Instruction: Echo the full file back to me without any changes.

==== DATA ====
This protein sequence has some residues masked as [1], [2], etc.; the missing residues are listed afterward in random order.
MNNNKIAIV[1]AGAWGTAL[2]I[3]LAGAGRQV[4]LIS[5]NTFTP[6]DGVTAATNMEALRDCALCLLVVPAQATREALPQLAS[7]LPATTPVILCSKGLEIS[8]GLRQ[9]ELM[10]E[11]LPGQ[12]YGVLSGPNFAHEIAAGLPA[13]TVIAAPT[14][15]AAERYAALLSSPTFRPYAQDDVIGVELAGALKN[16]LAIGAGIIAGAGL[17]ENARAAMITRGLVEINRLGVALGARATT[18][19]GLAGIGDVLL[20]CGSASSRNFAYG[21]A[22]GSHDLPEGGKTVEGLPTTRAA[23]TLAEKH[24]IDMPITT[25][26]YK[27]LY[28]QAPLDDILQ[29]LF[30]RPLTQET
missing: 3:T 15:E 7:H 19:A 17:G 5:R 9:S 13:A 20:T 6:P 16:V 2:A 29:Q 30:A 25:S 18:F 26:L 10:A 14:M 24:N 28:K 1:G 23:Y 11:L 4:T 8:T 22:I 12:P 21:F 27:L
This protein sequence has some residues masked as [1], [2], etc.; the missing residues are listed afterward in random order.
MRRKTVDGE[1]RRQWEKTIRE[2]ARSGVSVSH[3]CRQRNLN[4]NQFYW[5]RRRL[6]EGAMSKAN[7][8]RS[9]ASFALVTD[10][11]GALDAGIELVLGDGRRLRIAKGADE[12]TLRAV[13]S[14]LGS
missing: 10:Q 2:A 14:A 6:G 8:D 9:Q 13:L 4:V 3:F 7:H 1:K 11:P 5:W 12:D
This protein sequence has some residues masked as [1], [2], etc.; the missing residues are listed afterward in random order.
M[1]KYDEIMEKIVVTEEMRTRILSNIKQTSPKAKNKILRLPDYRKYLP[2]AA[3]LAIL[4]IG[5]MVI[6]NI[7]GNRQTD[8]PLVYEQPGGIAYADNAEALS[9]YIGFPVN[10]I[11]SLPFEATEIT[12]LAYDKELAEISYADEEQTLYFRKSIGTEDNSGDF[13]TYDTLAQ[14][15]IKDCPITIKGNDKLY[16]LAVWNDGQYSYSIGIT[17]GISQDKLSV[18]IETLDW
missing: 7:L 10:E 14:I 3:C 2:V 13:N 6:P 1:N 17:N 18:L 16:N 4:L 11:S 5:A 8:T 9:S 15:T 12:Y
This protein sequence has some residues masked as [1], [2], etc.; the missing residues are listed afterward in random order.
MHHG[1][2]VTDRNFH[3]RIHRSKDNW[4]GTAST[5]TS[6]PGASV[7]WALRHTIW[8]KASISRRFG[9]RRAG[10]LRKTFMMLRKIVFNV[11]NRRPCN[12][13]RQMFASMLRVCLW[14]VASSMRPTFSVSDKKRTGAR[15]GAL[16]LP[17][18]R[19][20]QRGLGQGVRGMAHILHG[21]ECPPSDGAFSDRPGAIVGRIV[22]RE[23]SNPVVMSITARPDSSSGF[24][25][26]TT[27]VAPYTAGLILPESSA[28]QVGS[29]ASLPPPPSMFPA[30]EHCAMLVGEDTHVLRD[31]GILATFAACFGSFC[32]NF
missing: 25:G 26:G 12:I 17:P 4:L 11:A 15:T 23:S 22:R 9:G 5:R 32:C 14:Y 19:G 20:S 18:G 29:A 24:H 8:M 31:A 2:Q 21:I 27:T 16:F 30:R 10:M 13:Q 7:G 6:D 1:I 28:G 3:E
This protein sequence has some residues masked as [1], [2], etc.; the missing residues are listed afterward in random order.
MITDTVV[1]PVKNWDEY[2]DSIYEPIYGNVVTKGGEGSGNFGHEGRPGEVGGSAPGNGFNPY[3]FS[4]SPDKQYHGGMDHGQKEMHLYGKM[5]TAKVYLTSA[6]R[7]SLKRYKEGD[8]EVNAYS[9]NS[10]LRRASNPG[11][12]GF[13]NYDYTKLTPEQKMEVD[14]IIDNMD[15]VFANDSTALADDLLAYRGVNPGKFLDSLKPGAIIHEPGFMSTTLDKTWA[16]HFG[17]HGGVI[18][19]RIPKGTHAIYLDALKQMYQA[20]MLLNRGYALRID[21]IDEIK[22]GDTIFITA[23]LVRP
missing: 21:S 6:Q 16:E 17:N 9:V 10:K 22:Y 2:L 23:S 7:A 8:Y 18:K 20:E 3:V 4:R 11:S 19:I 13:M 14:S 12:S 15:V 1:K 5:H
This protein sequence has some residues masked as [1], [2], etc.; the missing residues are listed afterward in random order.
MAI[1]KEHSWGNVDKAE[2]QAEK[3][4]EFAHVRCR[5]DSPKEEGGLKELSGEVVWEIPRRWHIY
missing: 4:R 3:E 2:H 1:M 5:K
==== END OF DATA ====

This protein sequence has some residues masked as [1], [2], etc.; the missing residues are listed afterward in random order.
MNNNKIAIV[1]AGAWGTAL[2]I[3]LAGAGRQV[4]LIS[5]NTFTP[6]DGVTAATNMEALRDCALCLLVVPAQATREALPQLAS[7]LPATTPVILCSKGLEIS[8]GLRQ[9]ELM[10]E[11]LPGQ[12]YGVLSGPNFAHEIAAGLPA[13]TVIAAPT[14][15]AAERYAALLSSPTFRPYAQDDVIGVELAGALKN[16]LAIGAGIIAGAGL[17]ENARAAMITRGLVEINRLGVALGARATT[18][19]GLAGIGDVLL[20]CGSASSRNFAYG[21]A[22]GSHDLPEGGKTVEGLPTTRAA[23]TLAEKH[24]IDMPITT[25][26]YK[27]LY[28]QAPLDDILQ[29]LF[30]RPLTQET
missing: 3:T 15:E 7:H 19:A 17:G 5:R 9:S 13:A 20:T 6:P 16:V 2:A 29:Q 30:A 25:S 18:F 26:L 10:A 14:M 24:N 28:K 1:G 23:Y 11:L 4:T 8:T 22:I 12:P 21:F 27:L
This protein sequence has some residues masked as [1], [2], etc.; the missing residues are listed afterward in random order.
MRRKTVDGE[1]RRQWEKTIRE[2]ARSGVSVSH[3]CRQRNLN[4]NQFYW[5]RRRL[6]EGAMSKAN[7][8]RS[9]ASFALVTD[10][11]GALDAGIELVLGDGRRLRIAKGADE[12]TLRAV[13]S[14]LGS
missing: 10:Q 2:A 14:A 6:G 8:D 9:Q 13:L 4:V 3:F 7:H 1:K 11:P 5:W 12:D
This protein sequence has some residues masked as [1], [2], etc.; the missing residues are listed afterward in random order.
M[1]KYDEIMEKIVVTEEMRTRILSNIKQTSPKAKNKILRLPDYRKYLP[2]AA[3]LAIL[4]IG[5]MVI[6]NI[7]GNRQTD[8]PLVYEQPGGIAYADNAEALS[9]YIGFPVN[10]I[11]SLPFEATEIT[12]LAYDKELAEISYADEEQTLYFRKSIGTEDNSGDF[13]TYDTLAQ[14][15]IKDCPITIKGNDKLY[16]LAVWNDGQYSYSIGIT[17]GISQDKLSV[18]IETLDW
missing: 7:L 10:E 14:I 3:C 2:V 13:N 6:P 1:N 17:N 18:L 16:N 4:L 11:S 5:A 8:T 9:S 15:T 12:Y
This protein sequence has some residues masked as [1], [2], etc.; the missing residues are listed afterward in random order.
MHHG[1][2]VTDRNFH[3]RIHRSKDNW[4]GTAST[5]TS[6]PGASV[7]WALRHTIW[8]KASISRRFG[9]RRAG[10]LRKTFMMLRKIVFNV[11]NRRPCN[12][13]RQMFASMLRVCLW[14]VASSMRPTFSVSDKKRTGAR[15]GAL[16]LP[17][18]R[19][20]QRGLGQGVRGMAHILHG[21]ECPPSDGAFSDRPGAIVGRIV[22]RE[23]SNPVVMSITARPDSSSGF[24][25][26]TT[27]VAPYTAGLILPESSA[28]QVGS[29]ASLPPPPSMFPA[30]EHCAMLVGEDTHVLRD[31]GILATFAACFGSFC[32]NF
missing: 25:G 26:G 12:I 17:P 4:L 11:A 15:T 23:S 22:R 9:G 5:R 32:C 14:Y 19:G 20:S 18:G 29:A 24:H 8:M 31:A 2:Q 21:I 27:T 16:F 30:R 10:M 13:Q 7:G 6:D 1:I 28:G 3:E
This protein sequence has some residues masked as [1], [2], etc.; the missing residues are listed afterward in random order.
MITDTVV[1]PVKNWDEY[2]DSIYEPIYGNVVTKGGEGSGNFGHEGRPGEVGGSAPGNGFNPY[3]FS[4]SPDKQYHGGMDHGQKEMHLYGKM[5]TAKVYLTSA[6]R[7]SLKRYKEGD[8]EVNAYS[9]NS[10]LRRASNPG[11][12]GF[13]NYDYTKLTPEQKMEVD[14]IIDNMD[15]VFANDSTALADDLLAYRGVNPGKFLDSLKPGAIIHEPGFMSTTLDKTWA[16]HFG[17]HGGVI[18][19]RIPKGTHAIYLDALKQMYQA[20]MLLNRGYALRID[21]IDEIK[22]GDTIFITA[23]LVRP
missing: 21:S 6:Q 16:E 17:N 9:V 10:K 22:Y 2:L 23:S 7:A 8:Y 18:K 20:E 3:V 4:R 11:S 19:I 13:M 14:S 12:S 15:V 1:K 5:H
This protein sequence has some residues masked as [1], [2], etc.; the missing residues are listed afterward in random order.
MAI[1]KEHSWGNVDKAE[2]QAEK[3][4]EFAHVRCR[5]DSPKEEGGLKELSGEVVWEIPRRWHIY
missing: 4:R 3:E 2:H 1:M 5:K